Student-run businesses compete in dorm black market
Editor’s note: Several years ago, The Cougar published a similar article titled “Dorm Hustlers.” After the piece was published, UH Housing and Facilities shut down all the businesses mentioned in the article for violation of dorm policies. To avoid a similar situation, The Cougar has redacted the names and identities of the individuals in this article.
Behind the plaster walls and rowed windows of UH’s dorms, a bustling black market has emerged. Students are selling hot plates, baked items and a plethora of other goods and services.
“There’s no better person to work for than yourself,” said an anonymous student.
After one student built a successful following by selling baked goods, competition naturally followed. Now, a plethora of students have started to sell food out of their dorms.
“It got really competitive because other people started doing it too, but I was the first,” an anonymous source said. “My business stands out more because we are the original and I add extra things that make my food taste unique.”
One resident was inspired by the State Fair of Texas and wished to bring a piece of it back to Houston. She started by making fried Oreos but has now expanded her menu to include classic fair foods like funnel cake and fried cinnamon rolls.
Another resident was inspired by her family’s catering business and hoped to share her African culture by making traditional dishes such as jollof rice, plantains and grilled chicken.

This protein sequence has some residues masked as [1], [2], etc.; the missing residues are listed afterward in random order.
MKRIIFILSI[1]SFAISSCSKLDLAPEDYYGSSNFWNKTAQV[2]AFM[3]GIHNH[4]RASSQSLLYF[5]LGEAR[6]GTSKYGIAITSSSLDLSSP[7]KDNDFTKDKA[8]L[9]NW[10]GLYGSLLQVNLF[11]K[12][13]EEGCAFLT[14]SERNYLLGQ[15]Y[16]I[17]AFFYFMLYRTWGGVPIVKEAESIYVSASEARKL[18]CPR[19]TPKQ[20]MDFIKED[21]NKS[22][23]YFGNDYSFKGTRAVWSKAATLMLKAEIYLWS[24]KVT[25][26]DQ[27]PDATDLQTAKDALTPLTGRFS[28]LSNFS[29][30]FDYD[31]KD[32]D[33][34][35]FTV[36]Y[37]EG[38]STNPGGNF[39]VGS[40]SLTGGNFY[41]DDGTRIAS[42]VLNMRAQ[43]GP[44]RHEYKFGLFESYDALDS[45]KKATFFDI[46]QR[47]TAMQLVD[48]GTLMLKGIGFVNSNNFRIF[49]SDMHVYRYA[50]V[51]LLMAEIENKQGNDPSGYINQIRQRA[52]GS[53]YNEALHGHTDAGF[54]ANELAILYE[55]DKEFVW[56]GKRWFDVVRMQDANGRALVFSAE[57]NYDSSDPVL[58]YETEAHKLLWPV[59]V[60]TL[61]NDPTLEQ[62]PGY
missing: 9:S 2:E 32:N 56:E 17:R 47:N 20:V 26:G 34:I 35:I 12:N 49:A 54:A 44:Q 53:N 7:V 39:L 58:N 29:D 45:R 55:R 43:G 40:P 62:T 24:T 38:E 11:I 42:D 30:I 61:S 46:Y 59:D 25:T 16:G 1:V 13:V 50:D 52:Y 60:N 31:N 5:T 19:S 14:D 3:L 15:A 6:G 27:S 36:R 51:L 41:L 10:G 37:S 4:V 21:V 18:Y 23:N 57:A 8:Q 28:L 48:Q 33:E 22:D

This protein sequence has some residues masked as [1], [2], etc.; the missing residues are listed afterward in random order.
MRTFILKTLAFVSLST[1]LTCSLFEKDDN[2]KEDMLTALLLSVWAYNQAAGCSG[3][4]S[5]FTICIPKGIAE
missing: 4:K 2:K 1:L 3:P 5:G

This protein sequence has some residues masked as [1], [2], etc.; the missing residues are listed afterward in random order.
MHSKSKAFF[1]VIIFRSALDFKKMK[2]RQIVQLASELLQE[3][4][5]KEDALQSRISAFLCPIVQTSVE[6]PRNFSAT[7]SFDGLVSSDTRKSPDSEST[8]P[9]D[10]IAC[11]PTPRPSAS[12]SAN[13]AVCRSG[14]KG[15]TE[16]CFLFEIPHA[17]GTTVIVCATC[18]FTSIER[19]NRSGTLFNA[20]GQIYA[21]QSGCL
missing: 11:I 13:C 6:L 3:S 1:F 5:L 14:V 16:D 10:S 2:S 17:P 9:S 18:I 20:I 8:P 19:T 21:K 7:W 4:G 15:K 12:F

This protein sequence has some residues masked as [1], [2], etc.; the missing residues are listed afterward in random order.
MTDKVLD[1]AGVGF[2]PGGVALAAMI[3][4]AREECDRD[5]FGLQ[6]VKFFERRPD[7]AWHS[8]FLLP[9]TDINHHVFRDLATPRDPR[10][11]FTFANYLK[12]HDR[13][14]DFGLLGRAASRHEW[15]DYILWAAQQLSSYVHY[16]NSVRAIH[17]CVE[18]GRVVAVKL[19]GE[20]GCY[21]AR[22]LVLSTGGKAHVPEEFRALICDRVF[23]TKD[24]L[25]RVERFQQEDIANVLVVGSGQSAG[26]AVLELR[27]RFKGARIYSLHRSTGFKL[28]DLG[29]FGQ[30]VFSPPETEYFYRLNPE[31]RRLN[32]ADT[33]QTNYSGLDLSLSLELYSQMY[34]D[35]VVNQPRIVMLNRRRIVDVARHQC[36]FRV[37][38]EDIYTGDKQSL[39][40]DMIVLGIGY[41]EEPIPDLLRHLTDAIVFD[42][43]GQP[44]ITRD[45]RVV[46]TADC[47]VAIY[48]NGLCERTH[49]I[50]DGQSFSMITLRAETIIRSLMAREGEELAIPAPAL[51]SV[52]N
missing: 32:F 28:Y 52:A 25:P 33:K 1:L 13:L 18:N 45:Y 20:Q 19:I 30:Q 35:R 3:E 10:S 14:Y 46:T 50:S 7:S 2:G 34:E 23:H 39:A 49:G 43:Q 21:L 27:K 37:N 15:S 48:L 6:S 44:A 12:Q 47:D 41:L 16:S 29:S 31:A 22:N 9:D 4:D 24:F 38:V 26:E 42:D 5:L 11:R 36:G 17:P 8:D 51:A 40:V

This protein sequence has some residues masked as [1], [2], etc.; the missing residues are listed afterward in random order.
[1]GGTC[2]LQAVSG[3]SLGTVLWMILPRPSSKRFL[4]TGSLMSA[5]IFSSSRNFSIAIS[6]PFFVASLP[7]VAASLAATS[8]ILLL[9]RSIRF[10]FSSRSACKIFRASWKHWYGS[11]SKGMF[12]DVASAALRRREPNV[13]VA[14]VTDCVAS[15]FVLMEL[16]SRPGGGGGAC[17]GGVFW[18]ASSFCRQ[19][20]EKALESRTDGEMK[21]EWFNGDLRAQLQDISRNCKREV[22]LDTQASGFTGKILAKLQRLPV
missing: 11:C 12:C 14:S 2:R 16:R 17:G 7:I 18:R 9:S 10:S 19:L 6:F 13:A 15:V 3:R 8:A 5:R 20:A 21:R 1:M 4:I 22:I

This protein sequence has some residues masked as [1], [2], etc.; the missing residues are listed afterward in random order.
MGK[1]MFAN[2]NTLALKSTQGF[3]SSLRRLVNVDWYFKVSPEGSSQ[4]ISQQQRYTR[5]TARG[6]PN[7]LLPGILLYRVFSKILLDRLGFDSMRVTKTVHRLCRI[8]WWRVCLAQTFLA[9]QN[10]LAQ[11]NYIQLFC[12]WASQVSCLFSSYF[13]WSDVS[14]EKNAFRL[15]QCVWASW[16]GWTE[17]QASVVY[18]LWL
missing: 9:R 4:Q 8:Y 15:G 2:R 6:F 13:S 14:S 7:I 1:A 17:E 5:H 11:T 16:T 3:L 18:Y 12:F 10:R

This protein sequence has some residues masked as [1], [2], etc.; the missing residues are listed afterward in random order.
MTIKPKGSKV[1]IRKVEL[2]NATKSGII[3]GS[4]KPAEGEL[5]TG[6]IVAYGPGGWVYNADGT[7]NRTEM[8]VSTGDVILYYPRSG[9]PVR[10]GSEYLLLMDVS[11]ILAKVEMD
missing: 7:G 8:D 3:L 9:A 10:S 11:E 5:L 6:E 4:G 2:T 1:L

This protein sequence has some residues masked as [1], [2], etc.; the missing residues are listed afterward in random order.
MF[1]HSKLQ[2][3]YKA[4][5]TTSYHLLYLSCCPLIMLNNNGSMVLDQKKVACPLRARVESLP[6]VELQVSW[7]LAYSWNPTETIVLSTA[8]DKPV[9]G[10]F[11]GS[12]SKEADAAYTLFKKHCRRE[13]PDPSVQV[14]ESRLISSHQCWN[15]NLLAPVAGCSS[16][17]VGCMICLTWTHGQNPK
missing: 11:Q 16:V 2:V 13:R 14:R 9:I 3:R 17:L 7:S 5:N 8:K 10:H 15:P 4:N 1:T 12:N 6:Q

Students selling food in the dorms mainly promote their business through social media, where most of their clientele is based. Specifically, students posted on a public Snapchat story and because of the hundreds of views the story received, friendly competition quickly followed.
“It got controversial when people started posting on Snapchat that it was Cougar Village I versus Cougar Village II, and we started to get a lot of attention on Snapchat,” an anonymous student said.
The two sides of the dorms went head-to-head, and as promotion boomed on Snapchat, these student-run businesses gained large amounts of customers.
One student’s business gained so much popularity that she enlisted another student to work for her business since she could not keep up with the demand alone.
The businesses allow them to make extra money while living on campus, according to the students.
“On-campus jobs are getting really competitive, and I’m not work-study, so I feel like my employment wasn’t prioritized by the university,” an anonymous student said.
Other students said that being able to make money on campus is a convenient way for them to have a side hustle without the extra toll of transportation.
“Nobody else is going to be able to pay you what you’re worth, besides yourself,” an anonymous student said. “I’ve always had a business mindset and getting to do this helps me practice for the future.”
Despite the dedication and entrepreneurial spirit shown in these student’s businesses, UH Housing and Facilities advised The Cougar that operating a business out of a dorm is still prohibited. While they could not point to a specific policy, they stated that there is a “blanket ban” on the operation of any business from within campus housing.